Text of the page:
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Clergy says gay marriage is 'nothing to fear'

Anglican Church leaders write a letter to show support for gay marriage
Dr Jeffrey John, a gay cleric, has co-signed a letter of support for gay marriage.
Photo by Press Association

Senior religious leaders from the Anglican Church say ‘there is nothing to fear’ from gay marriage, and should ‘be a cause for rejoicing’.

In a letter to British newspaper The Times, prominent figures shared their support for marriage between same-sex couples.

It says: ‘We believe the Church of England has nothing to fear from the introduction of civil marriage for same-sex couples.’

The letter, which includes signatories from five former Bishops, says marriage has adapted over the centuries, from the polygamy of the Old Testament and the preoccupation with social status and property in pre-Enlightenment times.

It also notes the modern marriage service begins not by discussing the importance of child-rearing, but by emphasising the quality of the relationship saying ‘they shall be united with one another in heart, body and mind’.

It adds: ‘We hope this will lead to a recognition of God’s grace at work in same-sex partnerships and call on the Church to engage in theological discussion and prayerful reflection on the nature of marriage.’

A leading signatory of the letter is Dr Jeffrey John, the openly gay dean of St Albans Cathedral, the first person to have been in a same-sex relationship and nominated to be a Church of England bishop.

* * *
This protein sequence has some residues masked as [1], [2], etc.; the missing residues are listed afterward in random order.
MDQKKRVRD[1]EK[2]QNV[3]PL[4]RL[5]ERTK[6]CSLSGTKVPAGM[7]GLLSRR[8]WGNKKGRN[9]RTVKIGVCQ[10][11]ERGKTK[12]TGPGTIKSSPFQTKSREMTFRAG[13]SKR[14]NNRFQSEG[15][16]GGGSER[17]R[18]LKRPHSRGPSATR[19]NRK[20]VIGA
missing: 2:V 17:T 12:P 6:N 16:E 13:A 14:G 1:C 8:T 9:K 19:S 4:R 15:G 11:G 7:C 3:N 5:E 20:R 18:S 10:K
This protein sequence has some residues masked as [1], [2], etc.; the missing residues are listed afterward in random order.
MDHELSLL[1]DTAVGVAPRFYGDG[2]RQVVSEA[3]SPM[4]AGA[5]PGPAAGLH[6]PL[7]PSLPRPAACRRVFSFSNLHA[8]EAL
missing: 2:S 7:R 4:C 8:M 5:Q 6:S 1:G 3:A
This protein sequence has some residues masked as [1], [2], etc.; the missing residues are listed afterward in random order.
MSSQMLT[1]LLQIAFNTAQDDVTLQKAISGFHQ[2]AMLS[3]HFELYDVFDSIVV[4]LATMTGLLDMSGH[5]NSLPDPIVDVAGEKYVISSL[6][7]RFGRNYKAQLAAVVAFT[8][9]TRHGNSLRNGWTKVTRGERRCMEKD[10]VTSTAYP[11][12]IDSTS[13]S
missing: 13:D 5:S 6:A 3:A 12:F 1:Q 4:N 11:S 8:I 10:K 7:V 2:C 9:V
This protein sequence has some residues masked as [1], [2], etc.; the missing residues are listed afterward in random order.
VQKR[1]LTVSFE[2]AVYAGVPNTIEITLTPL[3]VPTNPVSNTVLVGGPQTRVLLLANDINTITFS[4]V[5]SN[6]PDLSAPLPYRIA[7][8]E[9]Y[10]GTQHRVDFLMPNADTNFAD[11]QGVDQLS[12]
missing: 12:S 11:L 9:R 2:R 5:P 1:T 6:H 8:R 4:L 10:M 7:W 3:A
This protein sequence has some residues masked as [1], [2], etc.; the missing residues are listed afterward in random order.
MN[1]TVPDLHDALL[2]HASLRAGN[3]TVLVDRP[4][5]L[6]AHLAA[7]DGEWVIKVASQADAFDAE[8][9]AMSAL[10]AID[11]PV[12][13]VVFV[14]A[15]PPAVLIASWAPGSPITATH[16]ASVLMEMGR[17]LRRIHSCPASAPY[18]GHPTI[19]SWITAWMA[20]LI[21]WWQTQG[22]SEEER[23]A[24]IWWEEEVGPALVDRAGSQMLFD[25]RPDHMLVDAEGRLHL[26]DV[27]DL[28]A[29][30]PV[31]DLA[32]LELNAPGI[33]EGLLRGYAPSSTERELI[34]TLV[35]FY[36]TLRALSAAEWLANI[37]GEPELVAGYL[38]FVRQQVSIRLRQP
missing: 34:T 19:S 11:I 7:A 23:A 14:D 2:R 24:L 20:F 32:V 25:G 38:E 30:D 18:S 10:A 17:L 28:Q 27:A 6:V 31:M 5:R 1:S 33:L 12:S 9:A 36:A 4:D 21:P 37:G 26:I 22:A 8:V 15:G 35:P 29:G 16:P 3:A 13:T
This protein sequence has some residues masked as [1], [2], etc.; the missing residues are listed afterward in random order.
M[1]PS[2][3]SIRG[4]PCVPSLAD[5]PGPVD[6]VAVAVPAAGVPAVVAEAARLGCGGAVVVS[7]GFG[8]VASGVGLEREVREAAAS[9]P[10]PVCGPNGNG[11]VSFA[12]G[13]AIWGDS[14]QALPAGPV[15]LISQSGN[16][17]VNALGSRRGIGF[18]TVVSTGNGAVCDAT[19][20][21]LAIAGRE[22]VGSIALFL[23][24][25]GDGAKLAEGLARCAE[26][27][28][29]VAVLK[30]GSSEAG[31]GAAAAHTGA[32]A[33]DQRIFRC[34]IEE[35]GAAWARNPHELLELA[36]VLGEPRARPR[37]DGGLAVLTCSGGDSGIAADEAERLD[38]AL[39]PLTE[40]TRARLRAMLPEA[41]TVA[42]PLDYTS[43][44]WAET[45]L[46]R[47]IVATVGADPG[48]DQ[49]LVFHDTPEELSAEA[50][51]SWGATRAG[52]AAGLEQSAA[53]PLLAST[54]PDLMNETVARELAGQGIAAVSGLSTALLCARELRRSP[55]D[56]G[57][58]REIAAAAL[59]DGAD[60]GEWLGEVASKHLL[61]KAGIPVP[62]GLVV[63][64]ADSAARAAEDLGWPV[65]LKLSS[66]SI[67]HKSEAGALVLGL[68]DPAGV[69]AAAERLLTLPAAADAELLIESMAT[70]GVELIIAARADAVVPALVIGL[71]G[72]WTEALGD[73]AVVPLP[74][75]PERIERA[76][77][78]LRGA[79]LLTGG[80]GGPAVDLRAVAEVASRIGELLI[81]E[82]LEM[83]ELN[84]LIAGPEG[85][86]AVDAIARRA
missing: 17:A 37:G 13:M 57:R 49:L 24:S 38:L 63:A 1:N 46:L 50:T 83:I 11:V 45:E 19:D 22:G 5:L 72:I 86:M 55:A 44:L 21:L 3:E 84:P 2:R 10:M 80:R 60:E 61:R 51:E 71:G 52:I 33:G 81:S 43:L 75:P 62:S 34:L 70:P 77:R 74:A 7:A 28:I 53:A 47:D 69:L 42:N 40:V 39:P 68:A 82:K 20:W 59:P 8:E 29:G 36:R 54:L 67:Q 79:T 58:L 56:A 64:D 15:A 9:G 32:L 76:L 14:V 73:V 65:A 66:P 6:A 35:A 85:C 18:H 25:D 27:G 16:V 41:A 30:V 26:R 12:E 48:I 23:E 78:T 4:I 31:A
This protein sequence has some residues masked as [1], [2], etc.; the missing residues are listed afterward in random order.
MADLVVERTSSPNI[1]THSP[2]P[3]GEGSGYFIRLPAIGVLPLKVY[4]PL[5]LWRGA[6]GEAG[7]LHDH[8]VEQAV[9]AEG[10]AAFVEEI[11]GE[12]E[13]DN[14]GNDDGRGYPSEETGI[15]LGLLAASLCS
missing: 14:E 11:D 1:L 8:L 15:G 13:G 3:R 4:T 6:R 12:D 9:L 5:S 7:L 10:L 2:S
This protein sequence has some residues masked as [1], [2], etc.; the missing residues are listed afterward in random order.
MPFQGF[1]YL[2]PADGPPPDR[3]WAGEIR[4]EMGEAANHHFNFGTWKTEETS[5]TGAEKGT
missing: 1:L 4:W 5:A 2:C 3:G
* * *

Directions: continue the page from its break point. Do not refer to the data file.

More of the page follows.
The letter was instigated by Dr John and Canon Giles Goddard of St John's Church, Waterloo, and was intended to reconcile the Anglican Church which is currently divided over gay marriage. 

Goddard told Gay Star News: 'We were conscious there has been a lot of publicity opposing gay marriage, and we felt something had to be done to rectify this.'

When asked about the divisions in the Anglican Church, Goddard said: 'I think the problem is that we have arguments in public.'

He explained it goes back to when Queen Elizabeth 1 tried to convert the entire country to the Church of England, but said she was not going to oppose any differing opinions on the interpretation of scripture. 

Archbishop of Canterbury Dr Rowan Williams, the head of the Church of England, has resigned and will stand down from his position in December.

Conservatives had attacked Williams’ left-wing views, including his opinions on homosexuality, while he has been criticised by liberals for failing to stand by his own principles.

Over 450,000 people have now signed the Coalition for Marriage, a petition demanding that marriage remains between a man and a woman, while fewer than 47,000 people have signed the Coalition for Equal Marriage, a petition supporting the government plans. 

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